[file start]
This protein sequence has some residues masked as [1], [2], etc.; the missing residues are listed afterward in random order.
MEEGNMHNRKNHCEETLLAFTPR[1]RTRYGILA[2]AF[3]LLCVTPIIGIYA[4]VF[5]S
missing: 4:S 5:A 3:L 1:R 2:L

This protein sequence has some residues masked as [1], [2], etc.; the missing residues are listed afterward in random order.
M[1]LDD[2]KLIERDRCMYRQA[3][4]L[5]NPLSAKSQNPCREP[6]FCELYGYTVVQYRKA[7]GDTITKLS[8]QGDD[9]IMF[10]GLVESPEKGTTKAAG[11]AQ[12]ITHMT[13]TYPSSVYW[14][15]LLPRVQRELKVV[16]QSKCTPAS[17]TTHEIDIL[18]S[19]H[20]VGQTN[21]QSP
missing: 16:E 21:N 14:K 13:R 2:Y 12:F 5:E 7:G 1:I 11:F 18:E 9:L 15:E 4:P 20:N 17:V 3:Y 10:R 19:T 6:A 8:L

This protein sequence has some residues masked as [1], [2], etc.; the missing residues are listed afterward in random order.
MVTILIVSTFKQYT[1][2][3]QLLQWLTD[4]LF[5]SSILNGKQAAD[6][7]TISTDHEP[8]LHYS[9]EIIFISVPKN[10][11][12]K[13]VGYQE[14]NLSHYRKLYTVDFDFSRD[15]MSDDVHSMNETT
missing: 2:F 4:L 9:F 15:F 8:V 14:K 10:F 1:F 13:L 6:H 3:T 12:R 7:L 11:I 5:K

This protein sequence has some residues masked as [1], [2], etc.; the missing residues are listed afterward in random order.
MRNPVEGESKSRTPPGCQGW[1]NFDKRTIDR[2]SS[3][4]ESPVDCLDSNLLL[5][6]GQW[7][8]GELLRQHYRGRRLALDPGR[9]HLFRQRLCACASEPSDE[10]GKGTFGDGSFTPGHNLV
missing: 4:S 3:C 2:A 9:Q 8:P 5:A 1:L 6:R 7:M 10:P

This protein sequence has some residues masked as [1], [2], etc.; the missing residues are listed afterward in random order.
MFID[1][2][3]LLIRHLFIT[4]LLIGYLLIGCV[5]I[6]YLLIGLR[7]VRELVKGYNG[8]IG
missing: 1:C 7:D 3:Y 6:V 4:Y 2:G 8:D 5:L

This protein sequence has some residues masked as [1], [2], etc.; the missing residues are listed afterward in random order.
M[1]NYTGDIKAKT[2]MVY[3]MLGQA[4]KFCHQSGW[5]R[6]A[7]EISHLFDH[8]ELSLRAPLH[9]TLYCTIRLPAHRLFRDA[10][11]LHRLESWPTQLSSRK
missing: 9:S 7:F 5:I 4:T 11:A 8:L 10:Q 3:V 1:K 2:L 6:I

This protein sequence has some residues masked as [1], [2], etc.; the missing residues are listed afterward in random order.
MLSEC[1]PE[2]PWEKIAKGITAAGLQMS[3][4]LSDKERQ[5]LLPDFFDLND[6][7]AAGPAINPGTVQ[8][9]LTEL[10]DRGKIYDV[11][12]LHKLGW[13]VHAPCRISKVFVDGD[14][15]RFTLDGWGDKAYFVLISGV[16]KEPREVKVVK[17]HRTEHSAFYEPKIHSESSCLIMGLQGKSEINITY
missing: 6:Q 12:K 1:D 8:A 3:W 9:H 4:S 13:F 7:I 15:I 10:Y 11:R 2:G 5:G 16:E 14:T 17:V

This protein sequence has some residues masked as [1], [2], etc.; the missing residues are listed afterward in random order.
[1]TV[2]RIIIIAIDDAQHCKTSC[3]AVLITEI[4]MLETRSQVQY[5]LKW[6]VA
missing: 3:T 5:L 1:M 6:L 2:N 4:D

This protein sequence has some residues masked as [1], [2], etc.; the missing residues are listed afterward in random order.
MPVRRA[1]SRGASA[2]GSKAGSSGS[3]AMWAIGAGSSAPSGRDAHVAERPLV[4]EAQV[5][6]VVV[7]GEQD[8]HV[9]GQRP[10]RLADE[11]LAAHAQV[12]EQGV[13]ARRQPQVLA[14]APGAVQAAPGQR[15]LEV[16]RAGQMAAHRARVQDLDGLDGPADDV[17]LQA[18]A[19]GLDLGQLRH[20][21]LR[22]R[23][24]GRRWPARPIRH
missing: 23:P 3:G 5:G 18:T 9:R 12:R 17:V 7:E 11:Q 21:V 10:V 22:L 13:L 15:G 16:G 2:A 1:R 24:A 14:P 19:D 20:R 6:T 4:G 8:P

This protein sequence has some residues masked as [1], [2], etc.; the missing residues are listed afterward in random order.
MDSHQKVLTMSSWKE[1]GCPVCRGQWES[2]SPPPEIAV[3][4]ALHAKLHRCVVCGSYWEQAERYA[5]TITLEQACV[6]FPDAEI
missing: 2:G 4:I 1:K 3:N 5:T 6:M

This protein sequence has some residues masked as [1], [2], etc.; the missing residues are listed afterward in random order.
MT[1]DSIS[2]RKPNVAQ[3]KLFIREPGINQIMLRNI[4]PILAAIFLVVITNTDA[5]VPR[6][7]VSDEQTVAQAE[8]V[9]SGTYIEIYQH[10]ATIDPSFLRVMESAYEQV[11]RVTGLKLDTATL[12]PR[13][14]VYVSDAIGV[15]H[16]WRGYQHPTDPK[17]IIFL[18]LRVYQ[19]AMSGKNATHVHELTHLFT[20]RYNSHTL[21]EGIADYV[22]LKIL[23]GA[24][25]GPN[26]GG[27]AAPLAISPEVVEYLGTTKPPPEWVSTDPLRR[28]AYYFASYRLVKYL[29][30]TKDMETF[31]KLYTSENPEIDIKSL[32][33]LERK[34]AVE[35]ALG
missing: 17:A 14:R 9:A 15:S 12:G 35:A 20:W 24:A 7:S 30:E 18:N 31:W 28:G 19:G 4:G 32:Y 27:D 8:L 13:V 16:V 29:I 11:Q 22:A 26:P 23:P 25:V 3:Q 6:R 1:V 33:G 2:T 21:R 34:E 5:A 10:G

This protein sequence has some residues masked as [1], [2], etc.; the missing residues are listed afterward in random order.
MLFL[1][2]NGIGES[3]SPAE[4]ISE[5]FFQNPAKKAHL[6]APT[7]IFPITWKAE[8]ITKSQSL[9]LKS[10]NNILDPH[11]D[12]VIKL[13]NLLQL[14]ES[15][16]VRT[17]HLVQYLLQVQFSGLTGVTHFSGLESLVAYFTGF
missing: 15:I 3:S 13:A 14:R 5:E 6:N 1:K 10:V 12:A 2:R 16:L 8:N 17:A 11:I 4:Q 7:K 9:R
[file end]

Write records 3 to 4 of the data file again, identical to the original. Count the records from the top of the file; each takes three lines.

This protein sequence has some residues masked as [1], [2], etc.; the missing residues are listed afterward in random order.
MVTILIVSTFKQYT[1][2][3]QLLQWLTD[4]LF[5]SSILNGKQAAD[6][7]TISTDHEP[8]LHYS[9]EIIFISVPKN[10][11][12]K[13]VGYQE[14]NLSHYRKLYTVDFDFSRD[15]MSDDVHSMNETT
missing: 2:F 4:L 9:F 15:F 8:V 14:K 10:F 1:F 13:L 6:H 3:T 12:R 7:L 11:I 5:K

This protein sequence has some residues masked as [1], [2], etc.; the missing residues are listed afterward in random order.
MRNPVEGESKSRTPPGCQGW[1]NFDKRTIDR[2]SS[3][4]ESPVDCLDSNLLL[5][6]GQW[7][8]GELLRQHYRGRRLALDPGR[9]HLFRQRLCACASEPSDE[10]GKGTFGDGSFTPGHNLV
missing: 4:S 3:C 2:A 9:Q 8:P 5:A 1:L 6:R 7:M 10:P